War Profiteer of the Month: EADS
EADS is a perfect example for our war profiteers of the month. As one of the biggest arms manufactures. With the main European states heavily involved in it, the close relation of EADS with the states of France, Germany, Uk and Spain gives them privilege access and contracts with not a clear cut what is for civilian or military equipment.
EADS was established on July 10th 2000 from the link-up of Deutsche Aerospace Agentur (DASA) from Germany, Aerospatiale Matra from France, and Constructionnes Aeronauticas S.A. (CASA) from Spain, and is registered in the Netherlands. EADS shares are mainly controlled by the German car builder DaimlerChrysler, the French media group Lagardère and the French state. It has more than 70 facilities in France, Germany, Spain. While Airbus is its dominant project it has a wide range of military interests and is seeking to increase the proportion of its turnover that is military-related.
EADS is a partner in the Eurofighter programme, manufactures military transport aircraft, owns Eurocopter which produces the Tiger attack helicopter as well as military utility helicopters, is a co-owner of MBDA, the world's second largest missile company, has military space programmes through Astrium and produces nuclear missiles.
EADS brings together the products of missile manufacturers MBDA and EADS/LFK-Lenkflugkörpersysteme, resulting in over 40 guided missile programmes. EADS also develops and manufactures, both alone and in joint ventures, missile subsystems such as warheads, guidance systems and propulsion units. MBDA, owned by EADS, BAE Systems (37.5% each) and Finmeccanica of Italy (25%) is the world's second largest guided missile manufacturer (after Raytheon). In 2002, MBDA had 10,000 employees, sales of 2bn Euros, an order book of more than 13bn Euros and 70 customers worldwide. It has 32 missile programmes in production and a further 23 in development.7 MBDA is working in cooperation with India's Bharat Dynamics and in June 2003 signed a co-operation protocol with EADS and Russia's Sukhoi Corporation and sales agency Rosoboronexport.
EADS Launch Vehicles, and its predecessors are reported to have been responsible for the design and production of every French ballistic missile since 1960. This includes a December 2000 contract with the French government for the new generation of sea-based missiles, the M-51, which will be equipped with a nuclear warhead. The other component of Frances nuclear force is missile for strike aircraft. In December 2001 Aerospatiale Matra Missiles (a subsidiary of EADS) was contracted for the initial development and purchase of such medium-range nuclear missiles.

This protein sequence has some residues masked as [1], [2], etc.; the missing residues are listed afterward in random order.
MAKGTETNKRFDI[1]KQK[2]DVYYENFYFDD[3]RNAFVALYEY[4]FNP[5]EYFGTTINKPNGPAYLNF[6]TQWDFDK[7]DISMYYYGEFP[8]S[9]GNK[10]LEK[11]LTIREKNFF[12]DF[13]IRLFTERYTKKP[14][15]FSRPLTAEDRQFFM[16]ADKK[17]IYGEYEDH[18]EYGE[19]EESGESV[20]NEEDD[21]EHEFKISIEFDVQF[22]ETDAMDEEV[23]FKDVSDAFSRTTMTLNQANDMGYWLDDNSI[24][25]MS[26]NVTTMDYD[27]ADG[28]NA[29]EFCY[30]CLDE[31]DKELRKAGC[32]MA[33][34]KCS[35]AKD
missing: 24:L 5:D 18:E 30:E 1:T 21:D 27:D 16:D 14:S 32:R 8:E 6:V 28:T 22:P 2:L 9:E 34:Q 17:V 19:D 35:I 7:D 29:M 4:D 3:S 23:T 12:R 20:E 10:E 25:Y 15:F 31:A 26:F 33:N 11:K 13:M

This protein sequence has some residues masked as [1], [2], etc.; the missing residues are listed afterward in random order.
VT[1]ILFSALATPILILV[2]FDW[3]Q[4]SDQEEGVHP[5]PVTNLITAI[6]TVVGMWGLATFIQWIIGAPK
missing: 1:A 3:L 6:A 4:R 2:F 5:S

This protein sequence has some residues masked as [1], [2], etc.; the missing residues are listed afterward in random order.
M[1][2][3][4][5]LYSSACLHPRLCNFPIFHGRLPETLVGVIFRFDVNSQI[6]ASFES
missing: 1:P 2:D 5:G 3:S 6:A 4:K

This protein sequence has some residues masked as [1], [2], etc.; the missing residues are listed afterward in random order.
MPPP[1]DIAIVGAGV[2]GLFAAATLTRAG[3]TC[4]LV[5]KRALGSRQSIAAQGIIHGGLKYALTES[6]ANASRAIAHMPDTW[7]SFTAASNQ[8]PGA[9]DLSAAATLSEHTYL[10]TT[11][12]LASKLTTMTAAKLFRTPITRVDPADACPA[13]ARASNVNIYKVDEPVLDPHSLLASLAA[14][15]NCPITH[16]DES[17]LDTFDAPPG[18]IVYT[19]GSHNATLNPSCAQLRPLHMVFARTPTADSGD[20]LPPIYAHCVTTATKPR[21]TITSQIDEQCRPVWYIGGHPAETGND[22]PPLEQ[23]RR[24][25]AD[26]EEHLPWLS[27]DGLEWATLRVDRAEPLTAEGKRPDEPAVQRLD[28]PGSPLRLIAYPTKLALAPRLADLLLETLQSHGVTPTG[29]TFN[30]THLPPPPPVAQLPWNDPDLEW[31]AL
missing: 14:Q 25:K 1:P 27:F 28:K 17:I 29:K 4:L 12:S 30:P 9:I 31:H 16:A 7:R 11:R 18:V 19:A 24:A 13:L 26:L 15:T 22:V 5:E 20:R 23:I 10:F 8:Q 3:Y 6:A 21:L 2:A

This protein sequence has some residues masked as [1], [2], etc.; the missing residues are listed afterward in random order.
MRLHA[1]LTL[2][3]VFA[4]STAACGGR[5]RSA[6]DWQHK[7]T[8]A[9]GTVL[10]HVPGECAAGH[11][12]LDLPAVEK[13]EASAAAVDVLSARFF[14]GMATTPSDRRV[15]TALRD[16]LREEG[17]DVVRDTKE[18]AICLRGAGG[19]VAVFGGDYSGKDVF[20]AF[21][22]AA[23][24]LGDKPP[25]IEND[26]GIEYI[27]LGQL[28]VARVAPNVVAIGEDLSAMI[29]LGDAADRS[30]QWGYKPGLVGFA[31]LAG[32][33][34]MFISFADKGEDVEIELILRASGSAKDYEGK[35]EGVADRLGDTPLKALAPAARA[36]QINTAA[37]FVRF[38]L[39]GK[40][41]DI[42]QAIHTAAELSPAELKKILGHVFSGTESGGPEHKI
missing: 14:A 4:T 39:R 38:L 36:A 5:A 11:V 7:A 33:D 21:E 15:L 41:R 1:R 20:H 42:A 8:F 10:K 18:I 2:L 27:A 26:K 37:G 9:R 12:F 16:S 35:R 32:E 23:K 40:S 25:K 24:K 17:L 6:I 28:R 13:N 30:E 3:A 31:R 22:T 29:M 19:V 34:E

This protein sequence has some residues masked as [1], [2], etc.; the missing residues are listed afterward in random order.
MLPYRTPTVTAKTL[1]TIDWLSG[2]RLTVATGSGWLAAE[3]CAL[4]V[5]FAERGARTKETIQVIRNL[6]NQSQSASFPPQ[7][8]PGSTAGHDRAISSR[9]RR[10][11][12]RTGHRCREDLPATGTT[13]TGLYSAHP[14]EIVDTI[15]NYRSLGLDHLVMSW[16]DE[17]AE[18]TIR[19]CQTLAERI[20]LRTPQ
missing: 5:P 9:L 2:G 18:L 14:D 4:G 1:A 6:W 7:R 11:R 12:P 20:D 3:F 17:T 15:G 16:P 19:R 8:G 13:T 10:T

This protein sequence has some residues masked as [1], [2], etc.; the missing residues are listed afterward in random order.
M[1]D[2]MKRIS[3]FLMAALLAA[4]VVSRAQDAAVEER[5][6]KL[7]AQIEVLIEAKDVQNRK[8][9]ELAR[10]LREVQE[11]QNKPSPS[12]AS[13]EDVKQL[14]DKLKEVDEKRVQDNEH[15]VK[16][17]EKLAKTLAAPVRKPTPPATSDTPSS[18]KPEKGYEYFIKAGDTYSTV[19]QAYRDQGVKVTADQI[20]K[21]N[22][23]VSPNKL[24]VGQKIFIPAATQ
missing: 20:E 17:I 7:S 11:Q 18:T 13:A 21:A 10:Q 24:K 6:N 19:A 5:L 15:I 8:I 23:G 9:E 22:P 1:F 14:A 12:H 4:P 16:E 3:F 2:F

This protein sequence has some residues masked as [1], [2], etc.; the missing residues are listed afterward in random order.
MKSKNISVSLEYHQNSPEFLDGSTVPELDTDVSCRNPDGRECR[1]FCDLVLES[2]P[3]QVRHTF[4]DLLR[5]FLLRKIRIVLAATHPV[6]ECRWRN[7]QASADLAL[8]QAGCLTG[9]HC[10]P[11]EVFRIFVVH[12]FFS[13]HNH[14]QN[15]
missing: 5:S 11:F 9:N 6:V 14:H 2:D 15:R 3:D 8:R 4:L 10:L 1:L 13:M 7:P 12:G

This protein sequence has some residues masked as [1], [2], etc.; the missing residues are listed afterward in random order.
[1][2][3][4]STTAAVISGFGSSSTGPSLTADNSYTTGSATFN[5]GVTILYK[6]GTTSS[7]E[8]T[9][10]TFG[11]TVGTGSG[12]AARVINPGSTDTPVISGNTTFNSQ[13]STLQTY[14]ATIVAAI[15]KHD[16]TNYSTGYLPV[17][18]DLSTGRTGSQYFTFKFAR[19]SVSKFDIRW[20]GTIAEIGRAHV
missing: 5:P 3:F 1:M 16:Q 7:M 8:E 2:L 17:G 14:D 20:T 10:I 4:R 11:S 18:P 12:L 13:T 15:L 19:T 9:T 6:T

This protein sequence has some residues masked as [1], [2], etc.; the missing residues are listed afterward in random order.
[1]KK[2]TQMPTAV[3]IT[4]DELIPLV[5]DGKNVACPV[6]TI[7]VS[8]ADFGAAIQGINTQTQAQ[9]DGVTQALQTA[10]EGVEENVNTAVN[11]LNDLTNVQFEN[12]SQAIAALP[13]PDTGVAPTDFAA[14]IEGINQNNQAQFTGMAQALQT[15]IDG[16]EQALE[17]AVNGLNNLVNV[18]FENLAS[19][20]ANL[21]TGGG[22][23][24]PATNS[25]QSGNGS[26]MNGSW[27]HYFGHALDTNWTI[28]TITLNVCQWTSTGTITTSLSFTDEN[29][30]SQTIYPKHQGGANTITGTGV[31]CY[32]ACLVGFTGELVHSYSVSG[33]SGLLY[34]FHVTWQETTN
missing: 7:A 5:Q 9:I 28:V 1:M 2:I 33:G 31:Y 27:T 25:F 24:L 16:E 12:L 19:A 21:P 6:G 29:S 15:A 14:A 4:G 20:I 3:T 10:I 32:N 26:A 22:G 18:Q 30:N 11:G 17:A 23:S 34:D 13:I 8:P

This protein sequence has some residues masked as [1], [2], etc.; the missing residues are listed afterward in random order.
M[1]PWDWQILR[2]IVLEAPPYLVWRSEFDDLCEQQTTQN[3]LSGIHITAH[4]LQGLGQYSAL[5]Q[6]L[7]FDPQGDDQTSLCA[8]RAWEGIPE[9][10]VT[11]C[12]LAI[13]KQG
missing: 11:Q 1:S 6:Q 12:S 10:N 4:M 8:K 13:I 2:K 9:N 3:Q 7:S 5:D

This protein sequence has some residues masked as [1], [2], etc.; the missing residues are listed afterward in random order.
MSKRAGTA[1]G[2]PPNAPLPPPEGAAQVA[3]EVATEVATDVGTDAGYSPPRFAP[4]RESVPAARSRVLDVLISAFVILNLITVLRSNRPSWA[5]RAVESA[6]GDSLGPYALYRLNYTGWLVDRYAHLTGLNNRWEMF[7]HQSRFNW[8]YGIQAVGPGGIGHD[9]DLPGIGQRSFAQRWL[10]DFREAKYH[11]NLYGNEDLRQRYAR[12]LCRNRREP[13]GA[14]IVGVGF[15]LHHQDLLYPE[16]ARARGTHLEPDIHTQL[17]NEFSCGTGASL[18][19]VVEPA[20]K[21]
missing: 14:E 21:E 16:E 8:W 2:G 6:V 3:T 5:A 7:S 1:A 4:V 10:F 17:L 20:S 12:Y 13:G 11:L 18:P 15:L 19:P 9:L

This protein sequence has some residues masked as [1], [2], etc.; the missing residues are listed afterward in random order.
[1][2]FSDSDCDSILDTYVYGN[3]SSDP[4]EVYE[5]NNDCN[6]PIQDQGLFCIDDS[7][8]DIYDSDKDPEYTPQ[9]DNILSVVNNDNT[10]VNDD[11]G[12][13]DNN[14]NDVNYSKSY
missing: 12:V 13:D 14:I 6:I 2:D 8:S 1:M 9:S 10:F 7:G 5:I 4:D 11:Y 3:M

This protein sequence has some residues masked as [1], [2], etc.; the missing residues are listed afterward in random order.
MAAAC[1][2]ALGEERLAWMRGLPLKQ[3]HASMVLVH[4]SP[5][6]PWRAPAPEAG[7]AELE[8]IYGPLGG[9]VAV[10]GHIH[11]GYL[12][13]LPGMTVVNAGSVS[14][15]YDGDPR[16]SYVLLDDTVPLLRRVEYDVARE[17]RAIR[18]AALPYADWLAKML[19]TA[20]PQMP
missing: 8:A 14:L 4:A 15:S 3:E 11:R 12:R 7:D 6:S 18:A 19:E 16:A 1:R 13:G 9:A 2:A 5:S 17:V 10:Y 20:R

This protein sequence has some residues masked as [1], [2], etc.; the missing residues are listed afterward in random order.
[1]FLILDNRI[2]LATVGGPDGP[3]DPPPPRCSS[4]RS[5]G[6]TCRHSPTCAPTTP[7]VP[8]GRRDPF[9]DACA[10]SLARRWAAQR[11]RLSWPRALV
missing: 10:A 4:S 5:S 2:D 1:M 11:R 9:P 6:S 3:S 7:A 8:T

Ballistic Missile Defense
In addition to being involved in nuclear deterrence, EADS, like many other nuclear weapons companies, is involved in the contradictory strategy of a missile 'shield'. EADS has been involved in a NATO feasibility study into 'Theatre Missile Defense', is part of the Medium Extended Air Defense System (MEADS) programme, and in 2002 it announced that it was linking with Boeing to work on Ballistic Missile Defense. 'We believe ballistic defence to be an important focus in the shifting defence environment and key to ensuring peace in a free world,' said EADS joint chief executives Phillipe Camus and Rainer Hertrich.
EADS is also involved in the business with cluster bombs. This is exactly what is documented in films of the international armaments fair EUROSATORY in Paris in June 2004. At the stand of the MDBA, a participating corporation of EADS, a poster for 2005 showed the production of missiles which scatter their submunition over wide areas - which is forbidden by the Geneva Convention. In cooperation with the US-American licence-giver Lockheed Martin, EADS offers missiles with cluster bombs for the rocket launcher MLRS (Multiple Launch Rocket System).
EADS has so far had little success in its search for Eurofighter customers, but other programmes have seen more impressive results. It has sold Cougar helicopters to Brazil, Super Pumas to Indonesia, Exocet missiles to Oman and Qatar, anti-tank missiles to Turkey and Mistral missiles to South Korea. It has sold hundreds of military transport aircraft to more than 89 operators in 38 countries including Argentina, Chile, Ecuador, Indonesia, South Korea, Oman, South Africa, Turkey, Thailand; Poland, The United Arab Emirates.
In 2003 Tony Yengeni, former chief whip of South Africa's ANC, was convicted of fraud relating to an arms deal with South Africa, in which EADS were major players, worth around $5bn. The BBC reported that EADS had admitted that it had "rendered assistance" to some 30 senior officials to obtain luxury vehicles, including defence force chief General Siphiwe Nyanda.